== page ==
73

Examining the output from

perl -e 'use Term::ANSIColor; print color "white"; print "ABC\n"; print color "reset";'

in a text editor (e.g., vi) shows the following:

^[[37mABC
^[[0m

How would one remove the ANSI color codes from the output file? I suppose the best way would be to pipe the output through a stream editor of sorts.

The following does not work

perl -e 'use Term::ANSIColor; print color "white"; print "ABC\n"; print color "reset";' | perl -pe 's/\^\[\[37m//g' | perl -pe 's/\^\[\[0m//g'
  • Not an answer to the question, but you can also pipe the output to more or less -R which can interpret the escape codes as color instead of a text editor. – terdon Jul 3 '13 at 13:50

10 Answers 10

96

The characters ^[[37m and ^[[0m are part of the ANSI escape sequences (CSI codes).  See also these specifications.

Using GNU sed

sed 's/\x1b\[[0-9;]*m//g'
  • \x1b (or \x1B) is the escape special character
    (sed does not support alternatives \e and \033)
  • \[ is the second character of the escape sequence
  • [0-9;]* is the color value(s) regex
  • m is the last character of the escape sequence

⚠ On macOS, the default sed command does not support special characters like \e as pointed out by slm and steamer25 in the comments. Use instead gsed that you can install using brew install gnu-sed.

Example with OP's command line:   (OP means Original Poster)

perl -e 'use Term::ANSIColor; print color "white"; print "ABC\n"; print color "reset";' | 
      sed 's/\x1b\[[0-9;]*m//g'

Tom Hale suggests to remove all other escape sequences using [a-zA-Z] instead of just the letter m specific to the graphics mode (color) escape sequence. But [a-zA-Z] may be too wide and could remove too much. Michał Faleński and Miguel Mota propose to remove only some escape sequences using [mGKH] and [mGKF] respectively. Britton Kerin indicates K must also be used in addition to m to remove the colors from gcc error/warning (do not forget to redirect gcc 2>&1 | sed...).

sed 's/\x1b\[[0-9;]*m//g'           # Remove color sequences only
sed 's/\x1b\[[0-9;]*[a-zA-Z]//g'    # Remove all escape sequences
sed 's/\x1b\[[0-9;]*[mGKH]//g'      # Remove color and move sequences
sed 's/\x1b\[[0-9;]*[mGKF]//g'      # Remove color and move sequences
Last escape
sequence
character   Purpose
---------   -------------------------------
m           Graphics Rendition Mode (including Color)
G           Horizontal cursor move
K           Horizontal deletion
H           New cursor position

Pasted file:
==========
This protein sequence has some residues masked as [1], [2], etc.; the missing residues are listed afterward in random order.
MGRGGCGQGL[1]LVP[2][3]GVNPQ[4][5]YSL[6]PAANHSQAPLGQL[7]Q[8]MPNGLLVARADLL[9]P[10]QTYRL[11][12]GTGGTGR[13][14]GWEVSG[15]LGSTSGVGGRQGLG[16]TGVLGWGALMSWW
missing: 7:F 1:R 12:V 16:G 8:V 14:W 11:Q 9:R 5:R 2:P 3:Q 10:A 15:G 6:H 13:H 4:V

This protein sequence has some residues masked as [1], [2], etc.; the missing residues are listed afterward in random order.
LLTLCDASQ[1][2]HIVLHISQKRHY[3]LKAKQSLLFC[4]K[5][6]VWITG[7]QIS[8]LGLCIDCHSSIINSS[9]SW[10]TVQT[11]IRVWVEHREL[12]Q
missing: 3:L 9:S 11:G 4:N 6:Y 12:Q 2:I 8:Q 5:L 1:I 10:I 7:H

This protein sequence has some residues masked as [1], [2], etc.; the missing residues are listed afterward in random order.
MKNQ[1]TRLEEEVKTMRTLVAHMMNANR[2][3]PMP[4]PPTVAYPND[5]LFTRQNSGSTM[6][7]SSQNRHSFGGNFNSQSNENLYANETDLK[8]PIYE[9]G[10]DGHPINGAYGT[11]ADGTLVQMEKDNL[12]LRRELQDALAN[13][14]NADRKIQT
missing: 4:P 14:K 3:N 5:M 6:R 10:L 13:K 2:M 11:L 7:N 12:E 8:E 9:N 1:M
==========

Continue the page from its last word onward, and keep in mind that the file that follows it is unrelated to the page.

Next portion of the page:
F           Move cursor to previous n lines

Using perl

The version of sed installed on some operating systems may be limited (e.g. macOS). The command perl has the advantage of being generally easier to install/update on more operating systems. Adam Katz suggests to use \e (same as \x1b) in PCRE.

Choose your regex depending on how much commands you want to filter:

perl -pe 's/\e\[[0-9;]*m//g'          # Remove colors only
perl -pe 's/\e\[[0-9;]*[mG]//g'
perl -pe 's/\e\[[0-9;]*[mGKH]//g'
perl -pe 's/\e\[[0-9;]*[a-zA-Z]//g'
perl -pe 's/\e\[[0-9;]*m(?:\e\[K)?//g' # Adam Katz's trick

Example with OP's command line:

perl -e 'use Term::ANSIColor; print color "white"; print "ABC\n"; print color "reset";' \
      | perl -pe 's/\e\[[0-9;]*m//g'

Usage

As pointed out by Stuart Cardall's comment, this sed command line is used by the project Ultimate Nginx Bad Bot (1000 stars) to clean up the email report ;-)

  • 2
    Thanks for the sed command and the explanation. :) – Redsandro Feb 5 '13 at 14:15
  • 2
    Some color codes (e.g. Linux terminal) contain a prefix, e.g. 1;31m so better add ; to your regex: cat colored.log | sed -r 's/\x1b\[[0-9;]*m//g' or they won't be stripped. – Redsandro Mar 3 '14 at 13:11
  • 1
    this is great used it in github.com/mitchellkrogza/nginx-ultimate-bad-bot-blocker/blob/… to clean up the email report. – Stuart Cardall Jun 7 '17 at 18:59
  • 2
    Keep in mind that the OSX version of sed didn't work w/ the example shown, the gsed version however does. – slm Mar 1 at 21:50
  • 2
    More context for slm's comment about OSX sed: it doesn't support control characters like \x1b. E.g., stackoverflow.com/a/14881851/93345 . You can get the gsed command via brew install gnu-sed . – steamer25 May 7 at 15:48